Government support for science, technology, engineering and mathematics (STEM) is critical to future economic growth, but Australia lags behind other nations in implementing the tools needed to ensure initiatives succeed, Brody Hannan writes.
With the return of the Coalition Government in Canberra, it’s very likely we’ll see its Inspiring all Australians in Digital Literacy and STEM initiative continue as part of the National Innovation and Science Agenda. While programs to encourage STEM engagement are indispensable, Australia lacks the standardised evaluation tools to effectively measure their success, jeopardising their implementation from the outset.
The aim of the allocated $65 million of funding is to support a number of initiatives across Australia that seek to increase the participation of young Australians in STEM and improve their digital literacy.
But without standardised psychosocial evaluation tools, like those used in the United States, New Zealand, and the United Kingdom, the Australian Government could be spending millions of taxpayer dollars on programs that may have little or no success.
Psychosocial assessments are important indicators of STEM engagement, because unlike cognitive assessments – which measure the improvement in a student’s scientific knowledge – they track attitudes and motivations towards STEM. These include indicators such as educator confidence in teaching STEM, or a student’s enhanced motivation to study STEM in the future. These confidence and attitudinal factors are particularly important, as according to the Chief Scientist, Australia’s future workforce will require high STEM engagement and literacy to sustain economic growth.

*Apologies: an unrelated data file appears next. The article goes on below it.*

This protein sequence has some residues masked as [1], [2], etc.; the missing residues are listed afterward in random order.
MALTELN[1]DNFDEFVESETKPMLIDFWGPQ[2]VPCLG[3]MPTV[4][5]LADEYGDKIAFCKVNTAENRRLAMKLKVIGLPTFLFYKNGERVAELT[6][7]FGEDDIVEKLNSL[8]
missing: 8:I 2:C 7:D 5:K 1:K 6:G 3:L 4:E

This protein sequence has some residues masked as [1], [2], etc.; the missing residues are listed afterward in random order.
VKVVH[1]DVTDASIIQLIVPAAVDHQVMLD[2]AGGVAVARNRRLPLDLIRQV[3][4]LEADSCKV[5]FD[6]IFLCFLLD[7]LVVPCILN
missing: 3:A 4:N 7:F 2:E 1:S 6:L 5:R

Looking abroad there are numerous programs that seek to enhance students’ and teachers’ digital skills, and engage students in STEM careers including the Manaiakalani Digital Teaching Academy in New Zealand, the National Network of Science Learning Centres in the UK, and the Discovery Research K-12 grant program in the US. These programs align with the priorities of the Australian Government’s Digital Literacy and STEM plan. They are all government supported, but unlike Australian programs, they use a combination of cognitive and psychosocial assessments in their evaluations.
But despite the similarities in STEM engagement programs, there is no Australian equivalent of the psychosocial assessments used overseas. The Australian Parliamentary Library only includes cognitive assessments in its list of assessments used for student achievement statistics, and the Australian Council for Educational Research, which conducts research and development projects for both government and non-government education programs, does not list psychosocial assessments in its list of school assessments either.
In New Zealand and the US, psychosocial tests such as Me and My School, and the S-STEM and T-STEM assessments from the MISO project of the National Science Foundation provide standardised, free and government-endorsed assessments for STEM education initiatives to measure students’ and teachers’ attitudes and confidence towards STEM.
Without such standardised psychosocial evaluation tools, any initiative in Australia that seeks to enhance STEM engagement is doomed to uncertain and disparate measures of its success. This could result in STEM initiatives being evaluated against markedly different criteria, using varying assessments and evaluation tools – leading to unfair or inaccurate evaluations.
With such a sizeable investment about to be made in a new series of STEM initiatives, the Australian Government should look towards similar programs in the US, UK, and New Zealand to model effective evaluation methods. The Government should develop standardised STEM psychosocial assessments to ensure the consistent evaluation of such programs to ensure they produce the dividends Australians deserve.